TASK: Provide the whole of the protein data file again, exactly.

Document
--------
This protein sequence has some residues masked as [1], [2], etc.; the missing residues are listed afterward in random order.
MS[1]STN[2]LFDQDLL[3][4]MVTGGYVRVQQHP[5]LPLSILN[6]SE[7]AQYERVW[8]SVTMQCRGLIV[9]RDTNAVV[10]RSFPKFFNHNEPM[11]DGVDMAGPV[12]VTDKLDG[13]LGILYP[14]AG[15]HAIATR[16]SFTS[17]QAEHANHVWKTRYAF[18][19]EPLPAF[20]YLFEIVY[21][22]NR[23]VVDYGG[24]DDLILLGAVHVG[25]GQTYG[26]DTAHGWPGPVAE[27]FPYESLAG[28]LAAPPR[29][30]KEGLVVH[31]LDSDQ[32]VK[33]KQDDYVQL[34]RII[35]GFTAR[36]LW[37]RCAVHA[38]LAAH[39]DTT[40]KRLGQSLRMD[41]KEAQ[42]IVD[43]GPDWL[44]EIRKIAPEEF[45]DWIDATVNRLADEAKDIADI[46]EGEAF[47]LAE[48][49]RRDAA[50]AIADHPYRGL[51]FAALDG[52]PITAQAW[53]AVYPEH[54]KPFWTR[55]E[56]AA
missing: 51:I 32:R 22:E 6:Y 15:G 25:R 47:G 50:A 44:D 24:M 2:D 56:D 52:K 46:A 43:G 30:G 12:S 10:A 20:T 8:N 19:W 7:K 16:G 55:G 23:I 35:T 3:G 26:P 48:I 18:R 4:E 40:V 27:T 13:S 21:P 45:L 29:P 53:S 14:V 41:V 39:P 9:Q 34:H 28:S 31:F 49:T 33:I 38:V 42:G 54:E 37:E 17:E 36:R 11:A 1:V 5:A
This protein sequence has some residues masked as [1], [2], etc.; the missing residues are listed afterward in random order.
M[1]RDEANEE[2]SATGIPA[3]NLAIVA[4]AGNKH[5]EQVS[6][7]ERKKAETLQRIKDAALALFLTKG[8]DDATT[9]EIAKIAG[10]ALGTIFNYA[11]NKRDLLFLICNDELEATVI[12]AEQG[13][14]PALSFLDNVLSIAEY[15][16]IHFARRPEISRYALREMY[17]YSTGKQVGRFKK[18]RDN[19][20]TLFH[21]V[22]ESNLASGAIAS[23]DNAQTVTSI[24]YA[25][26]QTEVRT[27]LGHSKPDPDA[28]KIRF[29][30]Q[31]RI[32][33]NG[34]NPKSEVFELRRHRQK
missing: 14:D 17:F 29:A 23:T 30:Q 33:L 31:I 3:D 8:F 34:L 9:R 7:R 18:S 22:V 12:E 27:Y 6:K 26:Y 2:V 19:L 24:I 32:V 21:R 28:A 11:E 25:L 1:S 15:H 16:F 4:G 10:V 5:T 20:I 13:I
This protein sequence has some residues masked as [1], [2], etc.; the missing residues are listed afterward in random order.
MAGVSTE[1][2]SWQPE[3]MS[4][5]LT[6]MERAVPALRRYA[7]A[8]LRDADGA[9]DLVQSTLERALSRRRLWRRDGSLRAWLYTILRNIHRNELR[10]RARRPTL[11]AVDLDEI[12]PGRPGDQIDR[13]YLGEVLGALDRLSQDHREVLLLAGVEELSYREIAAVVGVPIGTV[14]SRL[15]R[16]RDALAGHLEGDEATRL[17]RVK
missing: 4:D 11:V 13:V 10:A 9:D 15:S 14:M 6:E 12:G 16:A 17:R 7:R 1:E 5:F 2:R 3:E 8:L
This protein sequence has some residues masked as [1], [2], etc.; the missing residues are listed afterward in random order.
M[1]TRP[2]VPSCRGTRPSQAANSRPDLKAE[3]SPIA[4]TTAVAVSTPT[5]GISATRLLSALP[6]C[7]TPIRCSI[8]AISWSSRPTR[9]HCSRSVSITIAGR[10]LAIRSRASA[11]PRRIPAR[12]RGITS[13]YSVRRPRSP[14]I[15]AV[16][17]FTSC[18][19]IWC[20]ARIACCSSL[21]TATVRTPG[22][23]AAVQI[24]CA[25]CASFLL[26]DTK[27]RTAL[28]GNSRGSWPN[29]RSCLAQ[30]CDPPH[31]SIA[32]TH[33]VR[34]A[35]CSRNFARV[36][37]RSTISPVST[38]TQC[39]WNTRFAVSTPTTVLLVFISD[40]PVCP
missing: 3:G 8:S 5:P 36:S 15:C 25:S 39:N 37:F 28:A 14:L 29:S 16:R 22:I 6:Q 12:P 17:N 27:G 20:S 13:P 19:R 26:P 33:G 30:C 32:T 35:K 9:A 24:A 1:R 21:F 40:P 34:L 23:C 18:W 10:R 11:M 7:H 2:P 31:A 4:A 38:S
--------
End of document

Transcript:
This protein sequence has some residues masked as [1], [2], etc.; the missing residues are listed afterward in random order.
MS[1]STN[2]LFDQDLL[3][4]MVTGGYVRVQQHP[5]LPLSILN[6]SE[7]AQYERVW[8]SVTMQCRGLIV[9]RDTNAVV[10]RSFPKFFNHNEPM[11]DGVDMAGPV[12]VTDKLDG[13]LGILYP[14]AG[15]HAIATR[16]SFTS[17]QAEHANHVWKTRYAF[18][19]EPLPAF[20]YLFEIVY[21][22]NR[23]VVDYGG[24]DDLILLGAVHVG[25]GQTYG[26]DTAHGWPGPVAE[27]FPYESLAG[28]LAAPPR[29][30]KEGLVVH[31]LDSDQ[32]VK[33]KQDDYVQL[34]RII[35]GFTAR[36]LW[37]RCAVHA[38]LAAH[39]DTT[40]KRLGQSLRMD[41]KEAQ[42]IVD[43]GPDWL[44]EIRKIAPEEF[45]DWIDATVNRLADEAKDIADI[46]EGEAF[47]LAE[48][49]RRDAA[50]AIADHPYRGL[51]FAALDG[52]PITAQAW[53]AVYPEH[54]KPFWTR[55]E[56]AA
missing: 51:I 32:R 22:E 6:Y 15:G 25:R 47:G 50:A 44:D 24:M 2:D 56:D 52:K 46:A 43:G 30:G 12:S 10:A 20:T 8:N 19:W 7:K 16:G 55:G 23:I 35:T 3:G 26:P 48:I 18:R 4:E 40:V 27:T 13:S 21:P 45:L 29:P 53:S 14:V 41:V 39:P 9:Q 34:H 28:S 31:F 49:T 33:I 38:V 42:G 54:E 37:E 17:E 36:R 11:A 1:V 5:A
This protein sequence has some residues masked as [1], [2], etc.; the missing residues are listed afterward in random order.
M[1]RDEANEE[2]SATGIPA[3]NLAIVA[4]AGNKH[5]EQVS[6][7]ERKKAETLQRIKDAALALFLTKG[8]DDATT[9]EIAKIAG[10]ALGTIFNYA[11]NKRDLLFLICNDELEATVI[12]AEQG[13][14]PALSFLDNVLSIAEY[15][16]IHFARRPEISRYALREMY[17]YSTGKQVGRFKK[18]RDN[19][20]TLFH[21]V[22]ESNLASGAIAS[23]DNAQTVTSI[24]YA[25][26]QTEVRT[27]LGHSKPDPDA[28]KIRF[29][30]Q[31]RI[32][33]NG[34]NPKSEVFELRRHRQK
missing: 14:D 17:F 29:A 23:T 30:Q 33:L 31:I 3:D 8:F 34:L 9:R 7:R 18:S 22:V 12:E 27:Y 6:K 26:Y 2:V 19:L 24:I 32:V 21:R 28:A 11:E 25:L 1:S 15:H 16:F 4:G 10:V 5:T 20:I 13:I
This protein sequence has some residues masked as [1], [2], etc.; the missing residues are listed afterward in random order.
MAGVSTE[1][2]SWQPE[3]MS[4][5]LT[6]MERAVPALRRYA[7]A[8]LRDADGA[9]DLVQSTLERALSRRRLWRRDGSLRAWLYTILRNIHRNELR[10]RARRPTL[11]AVDLDEI[12]PGRPGDQIDR[13]YLGEVLGALDRLSQDHREVLLLAGVEELSYREIAAVVGVPIGTV[14]SRL[15]R[16]RDALAGHLEGDEATRL[17]RVK
missing: 4:D 11:V 13:V 10:A 9:D 15:S 14:M 6:E 12:G 16:A 17:R 7:R 1:E 5:F 2:R 3:E 8:L
This protein sequence has some residues masked as [1], [2], etc.; the missing residues are listed afterward in random order.
M[1]TRP[2]VPSCRGTRPSQAANSRPDLKAE[3]SPIA[4]TTAVAVSTPT[5]GISATRLLSALP[6]C[7]TPIRCSI[8]AISWSSRPTR[9]HCSRSVSITIAGR[10]LAIRSRASA[11]PRRIPAR[12]RGITS[13]YSVRRPRSP[14]I[15]AV[16][17]FTSC[18][19]IWC[20]ARIACCSSL[21]TATVRTPG[22][23]AAVQI[24]CA[25]CASFLL[26]DTK[27]RTAL[28]GNSRGSWPN[29]RSCLAQ[30]CDPPH[31]SIA[32]TH[33]VR[34]A[35]CSRNFARV[36][37]RSTISPVST[38]TQC[39]WNTRFAVSTPTTVLLVFISD[40]PVCP
missing: 3:G 8:S 5:P 36:S 15:C 25:S 39:N 37:F 28:A 14:L 29:S 16:R 22:I 6:Q 12:P 17:N 27:G 20:S 13:P 19:R 26:P 33:G 30:C 32:T 35:K 9:A 24:A 1:R 21:F 40:P 34:L 23:C 18:W 10:R 11:M 7:H 2:P 31:A 4:A 38:S